Mediation, the ADR vehicle most commonly used in family law cases, frequently results in a final settlement – but often only after a marathon session dealing with the many important issues in the lives of family members.

There are ways to improve the process and results of family law mediation. The keys are open communication, adequate preparation, proper timing and mediator selection.

Open Communication – With the Opposing Party and With the Mediator.  Pick up the telephone early in the case.  The working relationship you develop by actually speaking with reasonable opposing counsel can save time and money.  While it may seem that using email is more efficient, it often takes more time and creates additional conflict.

Once discovery is reasonably complete, and the parties have had sufficient time to begin addressing the emotional and financial upheaval of separation, you can develop creative potential solutions with your client.   Exchanging mediation letters with legal issues defined and important documents attached far in advance of mediation can streamline the mediation process, and increase the likelihood of resolution on mediation day. Also, many mediators make a pre-mediation call, in which attorneys can provide information that is often helpful to the mediator in finessing trouble spots.

Preparation – Worth the Effort.  An attorney who is well prepared for mediation has not wasted time – if the case doesn’t settle, it is well on the road for trial.  If it settles, as most cases do, mediation will have saved time, money, and emotional stress for the parties.

Proper Timing and Mediator Selection.  Family law cases have emotional timelines, distinct from other types of litigation.  In many cases, it takes several months for one party to reach a stage of partial equilibrium.  It is not helpful to attempt to settle family law cases before both parties have reached that comfort level.  But when both sides are emotionally ready and have enough information regarding the facts and the law, mediation can allow them to avoid the financial and emotional costs of trial and move on with their lives.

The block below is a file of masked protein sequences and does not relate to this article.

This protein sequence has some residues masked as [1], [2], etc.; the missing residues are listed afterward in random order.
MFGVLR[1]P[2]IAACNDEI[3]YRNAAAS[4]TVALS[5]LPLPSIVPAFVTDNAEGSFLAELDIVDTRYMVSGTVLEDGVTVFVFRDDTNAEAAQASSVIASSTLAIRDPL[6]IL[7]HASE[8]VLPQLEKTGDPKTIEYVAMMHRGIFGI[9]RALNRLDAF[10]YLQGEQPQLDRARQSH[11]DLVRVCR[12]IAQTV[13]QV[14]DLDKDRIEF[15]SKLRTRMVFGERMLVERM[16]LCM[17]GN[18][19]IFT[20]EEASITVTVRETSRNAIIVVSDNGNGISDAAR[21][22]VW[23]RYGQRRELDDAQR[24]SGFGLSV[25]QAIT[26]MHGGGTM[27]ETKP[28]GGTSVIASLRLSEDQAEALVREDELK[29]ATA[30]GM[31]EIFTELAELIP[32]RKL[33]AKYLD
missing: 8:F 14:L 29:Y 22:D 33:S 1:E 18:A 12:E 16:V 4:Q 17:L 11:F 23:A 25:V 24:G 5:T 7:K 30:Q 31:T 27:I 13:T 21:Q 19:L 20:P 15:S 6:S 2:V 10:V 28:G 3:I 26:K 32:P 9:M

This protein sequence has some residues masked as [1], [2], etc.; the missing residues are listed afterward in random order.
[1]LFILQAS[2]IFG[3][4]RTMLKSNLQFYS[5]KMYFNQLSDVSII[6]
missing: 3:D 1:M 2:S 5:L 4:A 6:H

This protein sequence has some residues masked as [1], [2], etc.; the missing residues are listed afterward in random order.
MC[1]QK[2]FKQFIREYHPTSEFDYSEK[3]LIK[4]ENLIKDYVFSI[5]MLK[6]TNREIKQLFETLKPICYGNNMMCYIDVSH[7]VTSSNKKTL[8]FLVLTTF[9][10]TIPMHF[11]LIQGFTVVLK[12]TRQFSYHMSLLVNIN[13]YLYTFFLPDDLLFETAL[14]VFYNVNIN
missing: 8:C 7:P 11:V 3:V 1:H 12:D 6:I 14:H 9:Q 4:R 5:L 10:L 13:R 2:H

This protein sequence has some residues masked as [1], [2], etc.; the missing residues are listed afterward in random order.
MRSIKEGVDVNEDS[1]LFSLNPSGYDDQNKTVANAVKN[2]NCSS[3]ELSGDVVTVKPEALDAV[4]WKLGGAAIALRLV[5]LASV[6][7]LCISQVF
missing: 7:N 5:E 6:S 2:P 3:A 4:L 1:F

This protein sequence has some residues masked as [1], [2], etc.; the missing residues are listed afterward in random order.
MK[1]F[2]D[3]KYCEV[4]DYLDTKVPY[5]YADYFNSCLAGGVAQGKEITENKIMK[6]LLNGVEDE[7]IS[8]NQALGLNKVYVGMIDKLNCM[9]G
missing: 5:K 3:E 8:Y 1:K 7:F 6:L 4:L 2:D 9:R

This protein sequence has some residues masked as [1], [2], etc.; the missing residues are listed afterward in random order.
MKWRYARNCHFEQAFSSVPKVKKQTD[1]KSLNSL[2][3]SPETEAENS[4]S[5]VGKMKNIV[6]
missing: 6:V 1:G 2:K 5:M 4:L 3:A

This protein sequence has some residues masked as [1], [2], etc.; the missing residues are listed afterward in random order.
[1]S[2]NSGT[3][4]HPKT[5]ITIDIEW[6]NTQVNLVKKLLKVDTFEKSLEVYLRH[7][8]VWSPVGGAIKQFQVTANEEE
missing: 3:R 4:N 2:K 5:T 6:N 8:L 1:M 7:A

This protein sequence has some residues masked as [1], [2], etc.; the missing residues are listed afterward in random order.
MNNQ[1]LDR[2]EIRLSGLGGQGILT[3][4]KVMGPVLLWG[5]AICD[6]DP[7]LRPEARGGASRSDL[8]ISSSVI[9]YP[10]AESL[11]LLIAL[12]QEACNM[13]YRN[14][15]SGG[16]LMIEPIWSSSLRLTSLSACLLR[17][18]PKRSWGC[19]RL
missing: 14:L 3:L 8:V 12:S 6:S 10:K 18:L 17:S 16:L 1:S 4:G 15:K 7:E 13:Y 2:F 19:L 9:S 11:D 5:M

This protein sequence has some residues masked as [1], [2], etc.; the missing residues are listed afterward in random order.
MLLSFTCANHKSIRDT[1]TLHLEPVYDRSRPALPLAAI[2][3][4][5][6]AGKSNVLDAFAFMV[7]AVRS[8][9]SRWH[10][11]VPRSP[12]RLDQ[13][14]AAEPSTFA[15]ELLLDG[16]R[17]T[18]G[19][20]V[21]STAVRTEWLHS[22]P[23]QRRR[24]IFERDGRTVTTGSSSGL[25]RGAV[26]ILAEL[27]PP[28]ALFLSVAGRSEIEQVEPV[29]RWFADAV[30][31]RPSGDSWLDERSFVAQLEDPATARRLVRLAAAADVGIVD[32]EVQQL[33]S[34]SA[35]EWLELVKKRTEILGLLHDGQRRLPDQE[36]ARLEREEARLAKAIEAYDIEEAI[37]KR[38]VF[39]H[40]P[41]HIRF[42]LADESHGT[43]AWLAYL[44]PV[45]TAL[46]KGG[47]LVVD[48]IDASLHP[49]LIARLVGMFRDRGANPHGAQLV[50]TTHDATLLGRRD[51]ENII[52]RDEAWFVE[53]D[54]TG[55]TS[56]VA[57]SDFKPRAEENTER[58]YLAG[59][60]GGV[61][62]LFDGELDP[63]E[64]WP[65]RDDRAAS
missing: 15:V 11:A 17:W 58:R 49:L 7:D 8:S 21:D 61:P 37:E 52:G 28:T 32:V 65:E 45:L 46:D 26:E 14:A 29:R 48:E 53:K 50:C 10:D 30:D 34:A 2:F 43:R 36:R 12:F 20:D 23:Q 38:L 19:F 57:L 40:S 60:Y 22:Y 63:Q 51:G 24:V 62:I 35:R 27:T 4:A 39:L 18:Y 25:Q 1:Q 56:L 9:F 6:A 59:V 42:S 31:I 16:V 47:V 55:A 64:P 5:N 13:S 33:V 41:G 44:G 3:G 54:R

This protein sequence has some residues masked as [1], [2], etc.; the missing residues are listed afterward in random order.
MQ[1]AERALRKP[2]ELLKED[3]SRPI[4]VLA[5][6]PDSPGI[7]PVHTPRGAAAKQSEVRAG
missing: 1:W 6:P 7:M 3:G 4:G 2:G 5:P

When attorneys have worked together for several months, they can identify a mediator with the listening skills, depth of knowledge, temperament, and creativity to help the parties achieve resolution.   By focusing on what is just and equitable for both parties, attorneys and the mediator can achieve a compromise solution that is acceptable, one that meets the needs and abilities of both parties.

Hon. Deborah Fleck (Ret.) is a neutral with JAMS based in Seattle. She served for more than 20 years on the King County Superior Court and handles a wide range of complex civil, estate/probate, family law and personal injury cases. She can be reached at dfleck@jamsadr.com.

What is . . . ADR in Health Care

ADR is the practice of resolving disputes through processes other than litigation. The most common forms of ADR are mediation and arbitration, but many other forms exist in the Health Care arena to address specific types of disputes and their need for tailored processes for unique situations. Some of these include hearing officers for hospital hearings, referees for discovery disputes and early neutral evaluation of cases.
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As the ADR leader for more than 35 years, JAMS has neutrals who have developed unmatchable expertise in the resolution of Health Care disputes. Written by some of our top health care panelists, What Is…ADR In Heath Care Disputes is the latest addition to the What Is… book series published by the ABA. In this volume, Viggo Boserup, Brian Parmelee, Jerry Roscoe, Hon. Janice Symchych (Ret.), Wayne Thorpe and Cathy Yanni offer valuable insights on ADR and how these tools can help to avoid costly litigation.

Attorneys in Health Care must remain up-to-date on regulatory changes, industry trends, the economic climate and changes in the law to help resolve disputes for their clients. JAMS is committed to helping our clients and our neutrals stay informed on developments in Health Care. More information about our experienced panel can be found on our Health Care practice page.